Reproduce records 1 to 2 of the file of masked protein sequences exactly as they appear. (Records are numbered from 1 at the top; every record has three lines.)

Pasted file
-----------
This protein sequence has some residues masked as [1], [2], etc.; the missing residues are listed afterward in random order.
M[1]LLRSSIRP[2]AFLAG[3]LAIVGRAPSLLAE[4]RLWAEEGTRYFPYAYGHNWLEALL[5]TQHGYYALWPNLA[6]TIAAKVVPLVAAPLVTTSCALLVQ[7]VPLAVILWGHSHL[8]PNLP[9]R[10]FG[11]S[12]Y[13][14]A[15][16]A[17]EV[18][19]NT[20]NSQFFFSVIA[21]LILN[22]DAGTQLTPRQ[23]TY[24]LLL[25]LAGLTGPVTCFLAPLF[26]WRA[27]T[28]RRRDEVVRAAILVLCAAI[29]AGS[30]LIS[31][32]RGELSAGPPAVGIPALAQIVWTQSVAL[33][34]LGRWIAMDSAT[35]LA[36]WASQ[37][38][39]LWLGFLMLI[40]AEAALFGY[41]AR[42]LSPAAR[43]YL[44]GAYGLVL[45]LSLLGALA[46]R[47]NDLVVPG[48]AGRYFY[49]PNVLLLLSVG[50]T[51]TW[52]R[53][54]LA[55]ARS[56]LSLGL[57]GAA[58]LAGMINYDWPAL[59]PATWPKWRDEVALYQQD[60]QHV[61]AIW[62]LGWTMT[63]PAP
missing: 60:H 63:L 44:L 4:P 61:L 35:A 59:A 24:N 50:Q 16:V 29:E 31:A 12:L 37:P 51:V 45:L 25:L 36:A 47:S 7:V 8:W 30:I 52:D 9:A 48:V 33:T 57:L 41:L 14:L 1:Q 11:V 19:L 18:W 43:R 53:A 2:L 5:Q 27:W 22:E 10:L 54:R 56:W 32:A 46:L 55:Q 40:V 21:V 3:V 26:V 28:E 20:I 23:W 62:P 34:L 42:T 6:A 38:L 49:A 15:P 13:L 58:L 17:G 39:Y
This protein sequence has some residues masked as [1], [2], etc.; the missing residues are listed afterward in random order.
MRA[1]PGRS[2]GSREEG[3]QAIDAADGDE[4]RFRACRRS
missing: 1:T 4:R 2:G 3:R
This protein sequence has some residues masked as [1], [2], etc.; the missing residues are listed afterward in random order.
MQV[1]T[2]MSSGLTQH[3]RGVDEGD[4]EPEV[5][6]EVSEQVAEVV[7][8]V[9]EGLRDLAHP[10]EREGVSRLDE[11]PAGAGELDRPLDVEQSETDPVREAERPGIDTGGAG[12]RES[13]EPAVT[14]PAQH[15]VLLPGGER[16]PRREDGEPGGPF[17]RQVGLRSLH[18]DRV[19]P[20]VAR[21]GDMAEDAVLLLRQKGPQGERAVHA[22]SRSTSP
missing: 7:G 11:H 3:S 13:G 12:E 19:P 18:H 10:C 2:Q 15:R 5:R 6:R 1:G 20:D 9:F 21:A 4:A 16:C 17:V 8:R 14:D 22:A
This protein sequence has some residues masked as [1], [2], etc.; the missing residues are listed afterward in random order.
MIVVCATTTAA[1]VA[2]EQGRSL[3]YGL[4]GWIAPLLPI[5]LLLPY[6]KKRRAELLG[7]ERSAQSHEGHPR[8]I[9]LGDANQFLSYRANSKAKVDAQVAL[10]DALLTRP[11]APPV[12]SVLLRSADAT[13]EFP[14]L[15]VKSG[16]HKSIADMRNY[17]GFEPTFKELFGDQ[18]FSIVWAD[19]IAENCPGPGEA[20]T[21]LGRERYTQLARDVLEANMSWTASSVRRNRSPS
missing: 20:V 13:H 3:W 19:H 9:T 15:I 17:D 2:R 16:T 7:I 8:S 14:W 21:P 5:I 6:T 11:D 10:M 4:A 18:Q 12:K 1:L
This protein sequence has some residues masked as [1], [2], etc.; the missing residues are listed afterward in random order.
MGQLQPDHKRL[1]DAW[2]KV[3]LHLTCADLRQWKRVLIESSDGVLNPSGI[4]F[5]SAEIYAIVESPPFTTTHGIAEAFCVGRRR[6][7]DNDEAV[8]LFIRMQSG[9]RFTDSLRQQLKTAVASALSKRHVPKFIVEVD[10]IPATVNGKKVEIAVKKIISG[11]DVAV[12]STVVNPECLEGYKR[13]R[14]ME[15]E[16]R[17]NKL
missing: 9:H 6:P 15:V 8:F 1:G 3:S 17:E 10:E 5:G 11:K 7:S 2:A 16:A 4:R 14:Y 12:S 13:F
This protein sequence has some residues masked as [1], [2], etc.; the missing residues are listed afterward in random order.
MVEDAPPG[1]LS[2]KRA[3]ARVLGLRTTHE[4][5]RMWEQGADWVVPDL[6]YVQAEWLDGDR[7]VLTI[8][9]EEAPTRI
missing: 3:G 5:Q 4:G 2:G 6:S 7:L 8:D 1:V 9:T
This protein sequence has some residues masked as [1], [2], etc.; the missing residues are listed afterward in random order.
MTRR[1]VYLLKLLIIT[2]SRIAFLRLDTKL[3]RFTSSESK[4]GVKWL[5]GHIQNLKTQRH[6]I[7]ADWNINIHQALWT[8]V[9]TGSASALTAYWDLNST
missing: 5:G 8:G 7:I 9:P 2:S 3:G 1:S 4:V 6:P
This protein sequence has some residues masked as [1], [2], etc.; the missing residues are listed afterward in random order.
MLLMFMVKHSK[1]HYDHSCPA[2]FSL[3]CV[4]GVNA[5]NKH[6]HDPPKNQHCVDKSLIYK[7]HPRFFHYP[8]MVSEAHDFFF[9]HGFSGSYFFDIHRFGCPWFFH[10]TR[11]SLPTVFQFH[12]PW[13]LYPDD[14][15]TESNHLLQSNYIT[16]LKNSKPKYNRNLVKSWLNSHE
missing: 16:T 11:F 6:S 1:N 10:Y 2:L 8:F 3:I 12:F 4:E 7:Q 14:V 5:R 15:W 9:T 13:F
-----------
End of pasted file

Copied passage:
This protein sequence has some residues masked as [1], [2], etc.; the missing residues are listed afterward in random order.
M[1]LLRSSIRP[2]AFLAG[3]LAIVGRAPSLLAE[4]RLWAEEGTRYFPYAYGHNWLEALL[5]TQHGYYALWPNLA[6]TIAAKVVPLVAAPLVTTSCALLVQ[7]VPLAVILWGHSHL[8]PNLP[9]R[10]FG[11]S[12]Y[13][14]A[15][16]A[17]EV[18][19]NT[20]NSQFFFSVIA[21]LILN[22]DAGTQLTPRQ[23]TY[24]LLL[25]LAGLTGPVTCFLAPLF[26]WRA[27]T[28]RRRDEVVRAAILVLCAAI[29]AGS[30]LIS[31][32]RGELSAGPPAVGIPALAQIVWTQSVAL[33][34]LGRWIAMDSAT[35]LA[36]WASQ[37][38][39]LWLGFLMLI[40]AEAALFGY[41]AR[42]LSPAAR[43]YL[44]GAYGLVL[45]LSLLGALA[46]R[47]NDLVVPG[48]AGRYFY[49]PNVLLLLSVG[50]T[51]TW[52]R[53][54]LA[55]ARS[56]LSLGL[57]GAA[58]LAGMINYDWPAL[59]PATWPKWRDEVALYQQD[60]QHV[61]AIW[62]LGWTMT[63]PAP
missing: 60:H 63:L 44:L 4:P 61:L 35:A 59:A 24:N 50:Q 16:V 29:E 31:A 12:L 37:P 51:V 45:L 25:L 36:A 47:S 7:V 8:W 30:I 52:D 9:A 48:V 33:T 57:L 41:L 14:L 1:Q 11:V 19:L 18:W 43:R 53:A 2:L 5:Q 27:W 22:E 10:L 54:R 56:W 32:A 46:L 55:Q 40:V 21:V 3:V 26:V 28:E 20:I 23:W 62:P 34:L 42:T 6:A 38:L 49:A 15:P 13:L 58:L 17:G 39:Y
This protein sequence has some residues masked as [1], [2], etc.; the missing residues are listed afterward in random order.
MRA[1]PGRS[2]GSREEG[3]QAIDAADGDE[4]RFRACRRS
missing: 1:T 4:R 2:G 3:R